JULY was a very successful month of fundraising for horses in need.

First, we raised $2190 for “Read”, the mustang with the horrible embedded halter wound.

This is our July Bucket Fund horse, "Read".

This is our July Bucket Fund horse, “Read”.

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And next we had an Emergency Bucket Fund to to help purchase equipment to help the wild horse foals on the range who were suffering heat exhaustion and dehydration.   We raised MORE than we needed ($1050), which helped the foals additionally!

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THANK YOU ALL for your thoughts, prayers and donations!  You ROCK!

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I found this list on The Horse Channel.

You can also go to usefnetwork.com.

Click to go to website

Click to go to website

There’s good news and less-good news for equestrian sports fans in the United States as the 2016 Summer Olympics in Rio de Janeiro approach. The good news is that pretty much everyone, no matter how they consume television, will get to see at least some equestrian coverage. The bad news is that if you don’t have cable or satellite, you won’t get to see much, even (especially) online.

NBC is sticking with its frustrating model of streaming the entirety of every Olympic event—including equestrian—online, and then restricting access to that live stream to people who subscribe to participating cable and satellite plans. There is no other option to access the live stream*, even if you were, say, willing to pay for it separately.

Olympic Equestrian Coverage on Network TV

As you may have gathered, this writer is a cord-cutter. If you are also one of the growing number of consumers who don’t subscribe to cable or other pay TV services, but you do have a DTV antenna to grab network television out of the very air, you’ll be able to watch show jumping on NBC on August 14, 16, 17 and 19 during the network’s daytime coverage. See below for more detail.
UPDATE: cutcabletoday.com reports that you can get access to all of the Olympic coverage from the cable networks (see below) without a cable subscription. For U.S. viewers, a service called Sling will give you access to coverage on USA and MSNBC for $25/month, and there is a 7-day free trial available. Another option is PlayStation Vue. I can’t vouch for these services, but if you try them for this Olympics, let us know what you think. Read more on cutcabletoday.com.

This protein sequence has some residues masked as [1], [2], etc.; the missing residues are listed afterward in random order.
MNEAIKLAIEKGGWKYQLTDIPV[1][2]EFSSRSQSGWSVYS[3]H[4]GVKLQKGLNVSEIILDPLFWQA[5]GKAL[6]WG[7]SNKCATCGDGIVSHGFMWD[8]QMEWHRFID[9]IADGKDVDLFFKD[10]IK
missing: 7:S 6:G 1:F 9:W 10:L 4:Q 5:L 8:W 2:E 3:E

Olympic Equestrian TV Schedule

NBC will be providing some coverage of all three equestrian sports through its cable partners, USA and MSNBC. There will even be some live coverage of the events, but nothing broadcast during primetime, so set your DVRs now (or start coming up with excuses for all the hooky you’re about to play.)

Thanks to USEFNetwork.com for compiling the information for this schedule.

Date Time (ET) Event Network
Saturday, Aug. 6 3:00-4:00 p.m. Eventing – Dressage USA
Sunday, Aug. 7 4:15 – 4:45 p.m. Eventing – Dressage MSNBC
Monday, Aug. 8 9:00 a.m. – 2:00 p.m. Eventing – Cross Country USA (LIVE)
Tuesday, Aug. 9 9 – 11:30 a.m.;
1 – 1:55 p.m. Eventing – Stadium Jumping USA (LIVE)
Thursday, Aug. 11 3:45 – 4:30 p.m. Team Dressage – Grand Prix MSNBC
Sunday, Aug. 14 1:00 – 1:45 p.m. Individual Jumping NBC
Monday, Aug. 15 10:30 a.m. – 12:30 p.m. Individual Dressage Final – Freestyle USA (LIVE)
Tuesday, Aug. 16 12:30 – 1:00 p.m. Team Jumping NBC
Wednesday, Aug. 17 11:00 – 11:30 a.m. Team Jumping Final NBC
Friday, Aug. 19 10:00 – 10:40 a.m.
3:45 – 4:30 p.m. Individual Jumping NBC (Live 10:00 – 10:40 a.m.

Olympic Equestrian Online Streaming

If you’re in the U.S., the best option for watching the equestrian events is by using the livestream on NBCOlympics.com and the NBC Sports app. You’ll be able to watch all of the equestrian events live and in their entirety, and you won’t have to worry about the coverage cutting away to men’s swimming or women’s beach volleyball just when the dressage is getting good.

As stated earlier, you do need to subscribe to a participating pay TV service in order to access the livestream. You’ll also need adequate internet speed to support streaming.

To find out when the equestrian events are available to watch on NBCOlympics.com, see the full Olympic schedule here.
Can’t Get Enough Equestrian?

Don’t forget about the one final horse sport of the Summer Olympics: Modern Pentathlon. This event tests athletes in five very different sports: fencing; swimming; riding (show jumping); running; and shooting. Athletes will ride borrowed horses, which often makes for an especially interesting competition.

The riding rounds for modern pentathlon take place on August 19 and 20, starting at 1:00 p.m. ET both days.



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